As I drop my poem at my friend’s feet, she gives it a glance
and sneers: “What’s that for? It’s not very pleasant.
Your job is to please me. Go play in the garden.”

That’s the response of my once best friend. She sees herself as an artist
or at least claims to be artistic. She wouldn’t treat a painting the way she scorns poetry.
But then again you can own an oil. You can hang it.
Even better you can resell it.

Stocks and paintings are good investments, like real estate.
Cars and furniture lose value, more like a poem.
They’re best when new, but with art, the worth is in its place,
they say. It’s not just beauty; it’s location, location, location.

Poetry is a dying art, especially when the artistic disown it.
They’d rather have crème brûlée or pear mousse with walnuts.
It’s not only prettier but something sweet. Poetry is no treat, and poets
are a nuisance. They have the absurd idea that what they do has value.

Machiavelli’s Backyard is Available at Amazon.com,  Amazon Canada, Amazon Europe, Book Depository and other major book retailers.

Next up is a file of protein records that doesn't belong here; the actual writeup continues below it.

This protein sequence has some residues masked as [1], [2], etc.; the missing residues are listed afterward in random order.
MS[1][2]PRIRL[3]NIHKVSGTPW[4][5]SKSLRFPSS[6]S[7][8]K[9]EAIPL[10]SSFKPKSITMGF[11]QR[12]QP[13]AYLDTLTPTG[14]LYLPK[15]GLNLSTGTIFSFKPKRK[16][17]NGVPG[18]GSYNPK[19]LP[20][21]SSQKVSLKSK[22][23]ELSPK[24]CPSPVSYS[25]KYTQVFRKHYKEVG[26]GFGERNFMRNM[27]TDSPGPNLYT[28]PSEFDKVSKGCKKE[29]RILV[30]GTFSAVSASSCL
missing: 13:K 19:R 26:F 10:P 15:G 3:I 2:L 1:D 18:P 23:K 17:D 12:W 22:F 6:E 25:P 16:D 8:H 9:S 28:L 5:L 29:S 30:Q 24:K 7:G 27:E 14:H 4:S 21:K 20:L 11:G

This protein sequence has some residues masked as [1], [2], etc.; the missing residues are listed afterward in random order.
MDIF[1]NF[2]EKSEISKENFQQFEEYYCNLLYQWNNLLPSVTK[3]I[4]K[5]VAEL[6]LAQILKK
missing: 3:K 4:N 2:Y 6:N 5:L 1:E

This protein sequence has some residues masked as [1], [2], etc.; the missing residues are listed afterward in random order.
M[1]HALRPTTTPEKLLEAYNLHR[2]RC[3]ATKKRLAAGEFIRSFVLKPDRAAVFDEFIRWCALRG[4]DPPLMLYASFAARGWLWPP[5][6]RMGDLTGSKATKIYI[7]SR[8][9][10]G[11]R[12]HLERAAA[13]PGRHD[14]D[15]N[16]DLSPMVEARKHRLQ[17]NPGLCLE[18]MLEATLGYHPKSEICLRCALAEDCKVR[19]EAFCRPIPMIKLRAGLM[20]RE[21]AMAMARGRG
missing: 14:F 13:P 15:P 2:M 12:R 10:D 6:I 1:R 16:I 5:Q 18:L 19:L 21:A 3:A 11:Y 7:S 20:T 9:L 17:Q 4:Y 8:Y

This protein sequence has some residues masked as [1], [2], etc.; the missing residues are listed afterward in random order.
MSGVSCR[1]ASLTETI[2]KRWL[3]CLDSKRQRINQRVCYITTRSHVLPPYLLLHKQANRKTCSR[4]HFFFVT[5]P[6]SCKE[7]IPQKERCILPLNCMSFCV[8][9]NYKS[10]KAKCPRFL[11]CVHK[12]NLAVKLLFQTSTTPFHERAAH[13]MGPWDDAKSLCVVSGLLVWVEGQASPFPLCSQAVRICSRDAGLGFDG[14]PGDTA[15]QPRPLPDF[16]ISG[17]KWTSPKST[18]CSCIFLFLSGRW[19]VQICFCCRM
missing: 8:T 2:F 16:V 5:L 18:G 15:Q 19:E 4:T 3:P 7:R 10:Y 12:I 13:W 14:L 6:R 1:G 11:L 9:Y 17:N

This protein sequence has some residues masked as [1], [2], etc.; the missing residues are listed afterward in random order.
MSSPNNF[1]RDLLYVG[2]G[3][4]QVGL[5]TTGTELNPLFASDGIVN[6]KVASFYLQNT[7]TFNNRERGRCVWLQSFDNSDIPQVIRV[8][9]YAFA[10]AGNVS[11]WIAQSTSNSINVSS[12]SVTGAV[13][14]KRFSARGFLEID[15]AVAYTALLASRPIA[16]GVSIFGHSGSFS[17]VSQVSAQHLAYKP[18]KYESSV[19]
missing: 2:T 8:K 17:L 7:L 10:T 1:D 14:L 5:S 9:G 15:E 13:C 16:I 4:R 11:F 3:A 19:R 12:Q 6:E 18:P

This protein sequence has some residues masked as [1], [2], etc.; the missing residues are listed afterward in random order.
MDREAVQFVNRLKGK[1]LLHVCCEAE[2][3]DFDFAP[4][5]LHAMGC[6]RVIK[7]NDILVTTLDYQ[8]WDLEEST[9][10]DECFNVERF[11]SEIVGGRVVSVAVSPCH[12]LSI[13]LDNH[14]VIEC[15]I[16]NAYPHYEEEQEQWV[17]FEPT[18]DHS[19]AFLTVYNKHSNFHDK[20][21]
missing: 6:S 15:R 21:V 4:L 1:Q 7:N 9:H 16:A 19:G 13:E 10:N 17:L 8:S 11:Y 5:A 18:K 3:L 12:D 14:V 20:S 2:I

Paperback, 106 pages/Published September 1st 2017 by Sudden Denouement Publishing


David Lohrey was born on the Hudson River but grew up on the Mississippi in Memphis. He currently teaches in Tokyo. He has reviewed books for The Los Angeles Times and The Orange County Register, has been a member of the Dramatists Guild in New York, and he is currently writing a memoir of his years living on the Persian Gulf. His latest book, The Other Is Oneself: Postcolonial Identity in a Century of War: 20th Century African and American Writers Respond to Survival and Genocide, is available on Amazon.com. He is also the author of Machiavelli’s Backyard from Sudden Denouement Publishing

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And coming soon!

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Multicultural Sushi – David Lohrey

What Europe needs is more Asians.
England will never be the same and dear
Katie can’t wait. She wants Liverpool
to look like Calcutta. Her dream
is a world of heterogeneity. Her idea
of bliss is Los Angeles everywhere.
Kuala Lumpur in Germany. Italy
without Italians, brimming with
Somalis; that’s the ticket. Germany
without whites.

Syrians will build Mercedes, according to sweet Katie. The
Algerians can bake the Stollen. Refugees from
Afghanistan will make the watches.
The Iraqis want to design Cuckoo Clocks;
get rid of the Swiss, the Germans, Swedes,
and the Danes. What do they know? They’ll be fine
in downtown Nairobi.

But Katie also likes Tokyo. She loves
the buzz and the sushi. What she likes above all else
is how safe it is for women. She can walk the streets